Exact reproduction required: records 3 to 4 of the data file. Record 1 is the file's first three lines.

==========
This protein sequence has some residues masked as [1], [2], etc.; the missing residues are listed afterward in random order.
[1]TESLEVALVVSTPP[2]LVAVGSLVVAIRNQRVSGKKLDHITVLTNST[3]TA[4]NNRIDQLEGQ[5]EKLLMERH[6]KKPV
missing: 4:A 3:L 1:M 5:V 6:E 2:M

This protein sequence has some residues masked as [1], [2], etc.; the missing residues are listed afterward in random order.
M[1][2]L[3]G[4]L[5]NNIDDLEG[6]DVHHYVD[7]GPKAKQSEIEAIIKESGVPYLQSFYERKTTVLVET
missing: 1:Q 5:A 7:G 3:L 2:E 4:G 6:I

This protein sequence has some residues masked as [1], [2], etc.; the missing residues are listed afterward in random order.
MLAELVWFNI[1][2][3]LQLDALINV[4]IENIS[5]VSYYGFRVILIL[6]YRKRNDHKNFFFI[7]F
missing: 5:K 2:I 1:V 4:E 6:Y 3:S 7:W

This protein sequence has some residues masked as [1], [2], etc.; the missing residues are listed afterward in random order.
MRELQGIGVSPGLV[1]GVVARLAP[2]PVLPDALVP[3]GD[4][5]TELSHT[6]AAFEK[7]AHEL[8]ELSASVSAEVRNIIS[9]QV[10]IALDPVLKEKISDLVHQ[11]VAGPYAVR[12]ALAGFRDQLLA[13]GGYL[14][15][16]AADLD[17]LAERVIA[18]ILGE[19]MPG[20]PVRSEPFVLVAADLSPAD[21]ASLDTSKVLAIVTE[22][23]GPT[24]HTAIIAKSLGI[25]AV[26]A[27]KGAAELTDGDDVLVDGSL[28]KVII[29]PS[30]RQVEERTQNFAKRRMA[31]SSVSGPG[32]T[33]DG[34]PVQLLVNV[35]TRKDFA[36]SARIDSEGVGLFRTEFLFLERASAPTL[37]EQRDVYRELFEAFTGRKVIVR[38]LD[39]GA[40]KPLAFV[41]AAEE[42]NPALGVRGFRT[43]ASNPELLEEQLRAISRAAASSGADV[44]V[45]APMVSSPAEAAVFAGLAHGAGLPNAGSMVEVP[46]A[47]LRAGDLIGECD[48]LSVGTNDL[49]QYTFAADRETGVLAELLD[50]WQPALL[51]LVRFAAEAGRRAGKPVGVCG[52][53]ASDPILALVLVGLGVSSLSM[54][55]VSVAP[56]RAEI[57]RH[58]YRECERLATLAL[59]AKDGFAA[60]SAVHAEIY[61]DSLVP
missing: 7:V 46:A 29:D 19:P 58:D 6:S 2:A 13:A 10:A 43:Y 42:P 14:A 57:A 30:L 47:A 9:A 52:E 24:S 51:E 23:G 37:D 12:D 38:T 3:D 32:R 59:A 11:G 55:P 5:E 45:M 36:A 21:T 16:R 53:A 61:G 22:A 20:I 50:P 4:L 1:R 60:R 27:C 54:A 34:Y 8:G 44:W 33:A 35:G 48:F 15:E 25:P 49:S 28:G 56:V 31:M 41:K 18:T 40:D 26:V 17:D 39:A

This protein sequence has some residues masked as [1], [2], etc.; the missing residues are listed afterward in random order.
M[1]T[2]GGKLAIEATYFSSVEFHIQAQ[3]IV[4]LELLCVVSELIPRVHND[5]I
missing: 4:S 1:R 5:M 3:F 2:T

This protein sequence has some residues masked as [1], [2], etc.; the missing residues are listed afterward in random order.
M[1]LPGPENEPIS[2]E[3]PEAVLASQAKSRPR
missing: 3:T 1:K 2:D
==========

This protein sequence has some residues masked as [1], [2], etc.; the missing residues are listed afterward in random order.
MLAELVWFNI[1][2][3]LQLDALINV[4]IENIS[5]VSYYGFRVILIL[6]YRKRNDHKNFFFI[7]F
missing: 5:K 2:I 1:V 4:E 6:Y 3:S 7:W

This protein sequence has some residues masked as [1], [2], etc.; the missing residues are listed afterward in random order.
MRELQGIGVSPGLV[1]GVVARLAP[2]PVLPDALVP[3]GD[4][5]TELSHT[6]AAFEK[7]AHEL[8]ELSASVSAEVRNIIS[9]QV[10]IALDPVLKEKISDLVHQ[11]VAGPYAVR[12]ALAGFRDQLLA[13]GGYL[14][15][16]AADLD[17]LAERVIA[18]ILGE[19]MPG[20]PVRSEPFVLVAADLSPAD[21]ASLDTSKVLAIVTE[22][23]GPT[24]HTAIIAKSLGI[25]AV[26]A[27]KGAAELTDGDDVLVDGSL[28]KVII[29]PS[30]RQVEERTQNFAKRRMA[31]SSVSGPG[32]T[33]DG[34]PVQLLVNV[35]TRKDFA[36]SARIDSEGVGLFRTEFLFLERASAPTL[37]EQRDVYRELFEAFTGRKVIVR[38]LD[39]GA[40]KPLAFV[41]AAEE[42]NPALGVRGFRT[43]ASNPELLEEQLRAISRAAASSGADV[44]V[45]APMVSSPAEAAVFAGLAHGAGLPNAGSMVEVP[46]A[47]LRAGDLIGECD[48]LSVGTNDL[49]QYTFAADRETGVLAELLD[50]WQPALL[51]LVRFAAEAGRRAGKPVGVCG[52][53]ASDPILALVLVGLGVSSLSM[54][55]VSVAP[56]RAEI[57]RH[58]YRECERLATLAL[59]AKDGFAA[60]SAVHAEIY[61]DSLVP
missing: 7:V 46:A 29:D 19:P 58:D 6:S 2:A 13:A 10:A 43:Y 42:P 14:A 57:A 30:L 47:A 9:A 52:E 24:S 51:E 23:G 37:D 12:D 38:T 3:D 32:R 59:A 11:G 55:P 5:E 45:M 36:A 21:T 16:R 53:A 61:G 22:A 20:I 50:P 4:L 1:R 60:R 27:C 54:A 34:Y 8:G 44:W 33:A 35:G 48:F 15:E 25:P 49:S 28:G 56:V 31:M 41:K 18:T 40:D 26:V 17:D 39:A